R. Shmuel b. Nadav poses a question. The Gemara is unclear to whom he poses the question, and goes out of its way to record various received versions, but is clear that R. Yehoshua b. Levi responds. R. Shmuel has noticed two unusual features of how a metzora is treated. No other seemingly medical disease garners this treatment. First, the metzora cannot remain in the Israelites’ encampment, living with others, but must relocate and live alone outside the camp. Second, upon recovery, the ritual of purification for the former metzora requires two birds, one of which is sacrificed and the other of which is set free. R. Shmuel b. Nadav asks why these unusual features pertain only to the metzora. R. Yehoshua b. Levi explains two features of the treatment of a metzora to be allegorical punishment and remedy for the underlying crime of lashon ha-ra. In essence, he is saying: the metzora is punished with separation from the community because their gossiping caused the rupture of relationships and separation of people from one another, as for example between a married couple or between neighbors. The two birds required to complete the ritual purification process mirror the crime of lashon ha-ra: the birds babble, just as a gossiper babbled.

Talmud does not attempt to explain the specifics of the procedures for dealing with tzara’at in the context of the larger system of ritual purity or the traditions of the sacrificial cult. Rather, both punishment and atonement reflect the crime: The one who commits lashon ha-ra, alienating people from one another, is excluded from the community for a time, isolated by being forced to live outside the camp where garbage and sacrificial leftovers are dumped—a fitting location for one who cannot control their speech. The emotional danger the metzora inflicted on others  results in physical danger to the metzora.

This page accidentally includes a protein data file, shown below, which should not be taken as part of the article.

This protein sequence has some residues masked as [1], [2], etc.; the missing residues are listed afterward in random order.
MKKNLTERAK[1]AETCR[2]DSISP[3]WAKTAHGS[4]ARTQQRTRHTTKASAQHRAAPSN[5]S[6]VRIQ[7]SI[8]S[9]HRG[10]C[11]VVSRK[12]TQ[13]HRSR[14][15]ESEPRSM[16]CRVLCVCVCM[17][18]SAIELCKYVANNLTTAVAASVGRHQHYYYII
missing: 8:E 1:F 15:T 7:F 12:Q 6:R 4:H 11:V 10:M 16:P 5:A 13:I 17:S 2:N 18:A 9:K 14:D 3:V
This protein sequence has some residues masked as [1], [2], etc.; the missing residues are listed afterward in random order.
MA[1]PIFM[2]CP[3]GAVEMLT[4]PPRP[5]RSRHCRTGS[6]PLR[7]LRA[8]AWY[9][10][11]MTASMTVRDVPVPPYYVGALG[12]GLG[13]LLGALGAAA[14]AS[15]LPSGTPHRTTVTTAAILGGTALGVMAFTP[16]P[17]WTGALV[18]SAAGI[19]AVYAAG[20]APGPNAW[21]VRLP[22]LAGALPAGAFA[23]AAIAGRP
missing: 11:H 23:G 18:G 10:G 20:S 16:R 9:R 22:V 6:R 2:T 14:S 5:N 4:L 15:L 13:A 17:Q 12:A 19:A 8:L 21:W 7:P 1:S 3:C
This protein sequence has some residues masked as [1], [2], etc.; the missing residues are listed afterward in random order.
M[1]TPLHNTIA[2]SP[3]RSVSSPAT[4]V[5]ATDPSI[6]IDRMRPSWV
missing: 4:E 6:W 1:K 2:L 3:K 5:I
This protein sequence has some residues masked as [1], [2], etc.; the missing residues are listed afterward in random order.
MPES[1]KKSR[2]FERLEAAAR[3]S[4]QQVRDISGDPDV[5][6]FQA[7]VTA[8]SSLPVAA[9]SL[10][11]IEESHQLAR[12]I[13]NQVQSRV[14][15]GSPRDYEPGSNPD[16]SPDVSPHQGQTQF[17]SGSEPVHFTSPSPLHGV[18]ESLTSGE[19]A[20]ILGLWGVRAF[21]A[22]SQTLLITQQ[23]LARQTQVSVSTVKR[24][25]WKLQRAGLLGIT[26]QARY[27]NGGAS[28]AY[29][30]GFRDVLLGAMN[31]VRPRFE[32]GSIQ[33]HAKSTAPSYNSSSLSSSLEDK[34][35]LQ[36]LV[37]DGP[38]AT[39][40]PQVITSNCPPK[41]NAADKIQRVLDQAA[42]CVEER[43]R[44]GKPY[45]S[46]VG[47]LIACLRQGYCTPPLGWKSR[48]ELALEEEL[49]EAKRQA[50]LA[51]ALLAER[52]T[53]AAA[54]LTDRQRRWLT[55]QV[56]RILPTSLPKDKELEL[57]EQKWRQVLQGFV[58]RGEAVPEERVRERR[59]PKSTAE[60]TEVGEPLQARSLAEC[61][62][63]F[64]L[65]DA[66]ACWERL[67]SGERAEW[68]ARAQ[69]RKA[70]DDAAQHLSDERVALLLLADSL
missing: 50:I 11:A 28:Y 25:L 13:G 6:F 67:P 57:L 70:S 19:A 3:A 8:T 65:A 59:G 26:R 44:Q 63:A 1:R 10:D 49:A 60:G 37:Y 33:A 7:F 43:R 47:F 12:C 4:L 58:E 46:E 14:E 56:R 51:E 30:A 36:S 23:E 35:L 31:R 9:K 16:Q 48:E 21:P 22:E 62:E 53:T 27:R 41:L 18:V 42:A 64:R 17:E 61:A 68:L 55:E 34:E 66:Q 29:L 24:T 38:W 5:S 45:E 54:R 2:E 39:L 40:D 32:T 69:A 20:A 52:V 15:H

1. Midrash Tanchuma teaches that three are (figuratively) killed by lashon ha-ra: the speaker, the listener, and the object of the speech. Who is the most guilty and why?
  2. Reflect on Rachel Adler’s interpretation of Torah’s requirement that the metzora “cover his upper lip” (Leviticus 13:45) below. Whose faces do you turn away from? Whose faces do we turn away from, as a society?

He shall cover his upper lip. Fearing contagion from the metzora’s breath, the biblical text commands that he veil his upper lip and proclaim his impurity to warn others away, but under his veil, his eyes can still call out wordlessly for compassion, for connection. The contemporary philosopher Emmanuel Levinas teaches that the face of the Other upturned to our own face is the primary locus of ethics. Faces are infinitely varied, the most individualized of our body parts. The face is bare, vulnerable. It expresses pain, need, and loneliness. The face is also the primary locus of Otherness. The Other’s face is different from mine. . . . Levinas would argue that our ethical obligation is to do what is counter-intuitive, what is the very opposite of pollution thinking: to stay rather than to flee, to comfort rather than reject. (Rachel Adler, “Those Who Turn Away Their Faces,” in Healing and the Jewish Imagination, p. 153)

3. Talmud’s reinterpretation of the physical disease of tzara’at to a moral-spiritual malady offers a new way to approach difficult texts. What other challenging texts might be interpreted metaphorically?

Wednesday, March 27, 2019

Red Heifer: Animal to Ashes — BT Menachot 51b-52a — #129